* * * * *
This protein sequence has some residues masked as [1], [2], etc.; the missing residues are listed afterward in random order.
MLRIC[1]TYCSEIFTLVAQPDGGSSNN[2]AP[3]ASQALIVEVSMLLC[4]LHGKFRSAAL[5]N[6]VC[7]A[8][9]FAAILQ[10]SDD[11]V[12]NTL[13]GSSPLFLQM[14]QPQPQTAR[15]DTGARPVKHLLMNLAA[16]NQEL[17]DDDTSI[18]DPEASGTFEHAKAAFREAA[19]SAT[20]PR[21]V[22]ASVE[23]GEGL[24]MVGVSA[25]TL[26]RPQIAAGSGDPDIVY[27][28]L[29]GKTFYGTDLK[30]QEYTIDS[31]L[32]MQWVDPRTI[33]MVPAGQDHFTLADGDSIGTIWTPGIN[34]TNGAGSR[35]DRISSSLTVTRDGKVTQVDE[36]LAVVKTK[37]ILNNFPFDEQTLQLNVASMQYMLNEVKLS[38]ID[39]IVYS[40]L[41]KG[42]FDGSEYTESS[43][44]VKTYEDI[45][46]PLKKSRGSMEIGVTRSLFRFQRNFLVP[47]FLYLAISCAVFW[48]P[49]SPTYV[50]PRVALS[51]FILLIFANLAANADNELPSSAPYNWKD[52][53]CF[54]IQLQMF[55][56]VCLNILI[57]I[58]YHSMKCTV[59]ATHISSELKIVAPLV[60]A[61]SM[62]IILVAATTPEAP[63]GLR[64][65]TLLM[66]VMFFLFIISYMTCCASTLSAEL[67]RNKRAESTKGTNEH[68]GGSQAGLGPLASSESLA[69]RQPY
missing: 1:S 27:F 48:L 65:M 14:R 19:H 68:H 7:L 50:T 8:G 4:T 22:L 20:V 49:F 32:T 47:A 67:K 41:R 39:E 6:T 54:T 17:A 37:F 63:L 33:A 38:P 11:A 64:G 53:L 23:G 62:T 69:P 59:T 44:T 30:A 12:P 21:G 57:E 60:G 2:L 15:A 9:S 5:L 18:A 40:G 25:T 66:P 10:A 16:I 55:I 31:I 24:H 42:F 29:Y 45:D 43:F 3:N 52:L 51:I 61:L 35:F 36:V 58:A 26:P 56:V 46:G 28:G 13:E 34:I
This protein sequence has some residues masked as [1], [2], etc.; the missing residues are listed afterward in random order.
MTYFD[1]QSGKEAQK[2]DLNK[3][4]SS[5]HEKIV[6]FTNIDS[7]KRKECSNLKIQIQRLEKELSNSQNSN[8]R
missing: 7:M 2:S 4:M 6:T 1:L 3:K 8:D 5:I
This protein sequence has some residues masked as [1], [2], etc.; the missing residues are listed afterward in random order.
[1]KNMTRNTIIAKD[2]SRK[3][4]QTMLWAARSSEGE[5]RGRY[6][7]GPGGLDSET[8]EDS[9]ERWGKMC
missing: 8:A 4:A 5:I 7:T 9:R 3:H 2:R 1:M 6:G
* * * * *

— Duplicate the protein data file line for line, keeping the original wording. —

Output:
This protein sequence has some residues masked as [1], [2], etc.; the missing residues are listed afterward in random order.
MLRIC[1]TYCSEIFTLVAQPDGGSSNN[2]AP[3]ASQALIVEVSMLLC[4]LHGKFRSAAL[5]N[6]VC[7]A[8][9]FAAILQ[10]SDD[11]V[12]NTL[13]GSSPLFLQM[14]QPQPQTAR[15]DTGARPVKHLLMNLAA[16]NQEL[17]DDDTSI[18]DPEASGTFEHAKAAFREAA[19]SAT[20]PR[21]V[22]ASVE[23]GEGL[24]MVGVSA[25]TL[26]RPQIAAGSGDPDIVY[27][28]L[29]GKTFYGTDLK[30]QEYTIDS[31]L[32]MQWVDPRTI[33]MVPAGQDHFTLADGDSIGTIWTPGIN[34]TNGAGSR[35]DRISSSLTVTRDGKVTQVDE[36]LAVVKTK[37]ILNNFPFDEQTLQLNVASMQYMLNEVKLS[38]ID[39]IVYS[40]L[41]KG[42]FDGSEYTESS[43][44]VKTYEDI[45][46]PLKKSRGSMEIGVTRSLFRFQRNFLVP[47]FLYLAISCAVFW[48]P[49]SPTYV[50]PRVALS[51]FILLIFANLAANADNELPSSAPYNWKD[52][53]CF[54]IQLQMF[55][56]VCLNILI[57]I[58]YHSMKCTV[59]ATHISSELKIVAPLV[60]A[61]SM[62]IILVAATTPEAP[63]GLR[64][65]TLLM[66]VMFFLFIISYMTCCASTLSAEL[67]RNKRAESTKGTNEH[68]GGSQAGLGPLASSESLA[69]RQPY
missing: 1:S 27:F 48:L 65:M 14:R 19:H 68:H 7:L 50:T 8:G 4:T 22:L 20:V 49:F 32:T 47:A 67:K 41:R 39:E 6:T 54:T 17:A 37:F 63:L 33:A 38:P 11:A 64:G 53:L 23:G 62:T 69:P 59:T 44:T 30:A 12:P 21:G 57:E 60:G 2:L 15:A 9:S 5:L 18:A 40:G 25:T 66:P 10:A 16:I 55:I 31:I 24:H 42:F 29:Y 45:D 43:F 3:N 52:L 51:I 61:L 35:F 36:V 58:A 26:P 56:V 46:G 28:G 13:E 34:I
This protein sequence has some residues masked as [1], [2], etc.; the missing residues are listed afterward in random order.
MTYFD[1]QSGKEAQK[2]DLNK[3][4]SS[5]HEKIV[6]FTNIDS[7]KRKECSNLKIQIQRLEKELSNSQNSN[8]R
missing: 7:M 2:S 4:M 6:T 1:L 3:K 8:D 5:I
This protein sequence has some residues masked as [1], [2], etc.; the missing residues are listed afterward in random order.
[1]KNMTRNTIIAKD[2]SRK[3][4]QTMLWAARSSEGE[5]RGRY[6][7]GPGGLDSET[8]EDS[9]ERWGKMC
missing: 8:A 4:A 5:I 7:T 9:R 3:H 2:R 1:M 6:G